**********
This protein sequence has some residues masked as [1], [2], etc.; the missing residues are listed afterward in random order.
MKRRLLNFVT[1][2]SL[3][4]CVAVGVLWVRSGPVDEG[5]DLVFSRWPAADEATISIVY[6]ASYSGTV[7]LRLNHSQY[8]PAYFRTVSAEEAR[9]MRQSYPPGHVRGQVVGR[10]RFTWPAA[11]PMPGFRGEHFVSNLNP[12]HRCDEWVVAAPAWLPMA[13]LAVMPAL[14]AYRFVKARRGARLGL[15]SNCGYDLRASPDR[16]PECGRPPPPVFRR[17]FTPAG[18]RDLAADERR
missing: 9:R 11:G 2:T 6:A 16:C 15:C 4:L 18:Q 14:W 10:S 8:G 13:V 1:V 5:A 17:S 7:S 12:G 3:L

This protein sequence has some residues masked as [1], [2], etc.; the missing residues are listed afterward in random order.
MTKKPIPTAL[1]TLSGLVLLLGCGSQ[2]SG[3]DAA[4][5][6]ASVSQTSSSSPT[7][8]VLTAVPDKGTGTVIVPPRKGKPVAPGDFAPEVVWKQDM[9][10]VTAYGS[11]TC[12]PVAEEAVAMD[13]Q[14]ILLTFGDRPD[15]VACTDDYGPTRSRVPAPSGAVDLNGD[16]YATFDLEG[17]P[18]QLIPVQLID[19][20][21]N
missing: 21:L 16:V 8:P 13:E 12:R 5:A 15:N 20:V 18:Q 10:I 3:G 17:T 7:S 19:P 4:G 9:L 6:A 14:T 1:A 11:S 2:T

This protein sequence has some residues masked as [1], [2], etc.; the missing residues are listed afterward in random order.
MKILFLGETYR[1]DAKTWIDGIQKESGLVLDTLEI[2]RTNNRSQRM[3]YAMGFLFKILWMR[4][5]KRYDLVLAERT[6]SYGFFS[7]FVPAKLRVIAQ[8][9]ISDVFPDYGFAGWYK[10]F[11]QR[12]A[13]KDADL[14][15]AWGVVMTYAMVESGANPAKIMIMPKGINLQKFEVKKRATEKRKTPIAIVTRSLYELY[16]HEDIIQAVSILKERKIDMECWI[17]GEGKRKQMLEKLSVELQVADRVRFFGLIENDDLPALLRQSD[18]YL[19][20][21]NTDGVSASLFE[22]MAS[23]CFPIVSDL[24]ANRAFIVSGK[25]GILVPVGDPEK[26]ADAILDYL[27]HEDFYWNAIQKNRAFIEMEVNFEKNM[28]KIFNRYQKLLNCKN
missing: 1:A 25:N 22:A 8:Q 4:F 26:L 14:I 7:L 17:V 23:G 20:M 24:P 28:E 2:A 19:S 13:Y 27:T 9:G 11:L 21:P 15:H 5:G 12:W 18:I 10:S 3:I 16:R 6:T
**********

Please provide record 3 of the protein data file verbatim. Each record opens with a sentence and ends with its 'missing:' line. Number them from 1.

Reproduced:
This protein sequence has some residues masked as [1], [2], etc.; the missing residues are listed afterward in random order.
MKILFLGETYR[1]DAKTWIDGIQKESGLVLDTLEI[2]RTNNRSQRM[3]YAMGFLFKILWMR[4][5]KRYDLVLAERT[6]SYGFFS[7]FVPAKLRVIAQ[8][9]ISDVFPDYGFAGWYK[10]F[11]QR[12]A[13]KDADL[14][15]AWGVVMTYAMVESGANPAKIMIMPKGINLQKFEVKKRATEKRKTPIAIVTRSLYELY[16]HEDIIQAVSILKERKIDMECWI[17]GEGKRKQMLEKLSVELQVADRVRFFGLIENDDLPALLRQSD[18]YL[19][20][21]NTDGVSASLFE[22]MAS[23]CFPIVSDL[24]ANRAFIVSGK[25]GILVPVGDPEK[26]ADAILDYL[27]HEDFYWNAIQKNRAFIEMEVNFEKNM[28]KIFNRYQKLLNCKN
missing: 1:A 25:N 22:A 8:Q 4:F 26:L 14:I 7:L 17:V 23:G 20:M 24:P 28:E 2:A 19:S 13:Y 27:T 9:G 11:L 21:P 15:H 5:G 12:W 18:I 10:S 3:I 16:R 6:T